Fco. in the "castillo" studio
When one steps outside one's doorstep in Mexico, one never really knows what they will find. My neighbors build traditional "castillos" or Mexican firework displays. Their home is their work studio, as well as the sidewalk and street. This being Pascua or Easter week, the firework displays are in great demand...and a central figure in the parades and celebrations is the Judas figure.
Judas Figure y Fco.
And for Easter week we hosted the first Weaving Week In Axixic festival...a week of carding, spinning, dyeing and weaving demonstrations.
The reason for the festival was to bring together master weavers from Oaxaca and California in Ajijic to share their experiences and knowledge with each other and to demonstrate to the local community their art/craft thereby communicating the value of this work to the general public.
The areas of Ajijic and Jocotepec were important weaving centers, at one time, and the art of weaving has been slowly disappearing from the areas throughout the centuries. By providing demonstrations and exhibits of the processes of weaving we hoped to preserve this important, ancient craft. Maestros Lucio y Antonietta had centuries old dyeing techniques to share with Brad and the Ajijic community.
We are fortunate to have master weavers Lucio y Antoinetta Ruiz, from Oaxaca, in our small town.
Lucio at work in Ajijic Plaza
Oaxacan traditional weavers, Lucio and Antonieta Ruiz, make Zapotec tapetes or rugs. Their work is famous throughout Mexico. The weavers live in Teotitlan del Valle in the Oaxaca Valley. Their town lies 350 miles south of Mexico City.
Nopal Pad with Cochinilla
The impressive red colors that Lucio y Antoinetta dye come from the Cochinilla insect, that lives on the pads of the Nopal cactus plant.
Lucio y Jose Luis Build The Loom
Pericone Dyed (yellow) and Natural Colored Wool Yarns
The weaving traditions of Mexico are a national treasure. The Zapotecs of Teotitlan del Valle are famous and respected for their determination to maintain their traditional culture while adapting to the realities of the modern world.
Natural dyes, such as the deep indigo blues and bright cochineal reds, are derived from plants, minerals and insects. Some weavers continue the laborious and ancient alchemy of natural dyes.
Both men and women card, spin and dye the wool and families typically pass on their weaving skills and particular styles to their children. The beautiful colors, patterns and designs created by the Zapotecs are a unique mixture of cultural tradition, family innovation, customer request and artistic exploration.
Lucio Watching Antoinetta Grind Cochinilla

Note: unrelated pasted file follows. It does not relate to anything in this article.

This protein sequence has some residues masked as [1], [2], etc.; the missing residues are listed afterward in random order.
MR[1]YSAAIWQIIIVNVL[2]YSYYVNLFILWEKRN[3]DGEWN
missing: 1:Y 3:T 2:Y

Brad Spinning (mesmerizing) Passersby
The Zapotecs live in hundreds of villages throughout the Oaxaca Valley. While the federal government of Mexico provides and runs free schools in the villages, it has no political authority within them. Each village functions as an autonomous unit. In Teotitlan all important communal decisions are made by its municipal committee led by a headman, according to ancient custom.
Lalo and Brad Share Weaving Yarns
Brad Examining a Oaxacan Spinning Wheel (Rueca)
Some of Maestro Lucio's Natural Dyed Wool Yarns
Antoinetta y Lucio Hang Their Treasures
Vendors from Michoacan Are Fascinated With Brad's Carding
Finally the weaver attaches the strands of washed wool to the loom. The colored yarns will be woven across these white yarns.
Weaving a tapete is complicated. It takes almost a week just to prepare the wool.
First the wool is washed to remove dirt and oil. The wool is then carded and spun. Next the wool is cooked in a big pot of boiling water and dye. Each color requires a different pot of dye. The dyed yarn is then hung in the sun to dry.
Later each color must be untangled and wound onto spools, ready for weaving.
Maestro Lucio Grinding Anil (Indigo)
Indigo Dyed Wool Yarn
All Our Friends Enjoyed The Week Long Afternoon Demonstrations
Julian (our Huichol friend) Shares His Info With Us
Brad y La Maestra Antoinetta Confer
Carding Can Be Fun!
Cochinilla Dye Bath
Fco. Surrounded by Beauty...Can Life Get Any Better Than This?
Our other friend, Cresencio, makes these amazing baskets....Hanna sits with
the basket Cresencio made and delivered to me that day.
My brother Paco meets Local Celebrity Vino Blanco
Recycled Bottle Raft Project
Another dream made reality was our recycled bottle raft. Having a plastics recycle center helps in obtaining the needed bottles. Brad had been collecting just the right bottles for this project...and this week, we launched!
Brad With Parts
Things Starting To Come Together
Stabilizers Are A Good Idea
Capt. Fco. Ready To Launch
So we did (launch)! We've been polling our way across the lake since....happy with ver. 1.0 Brad is already redefining the design and visualizing improvements for ver. 2.0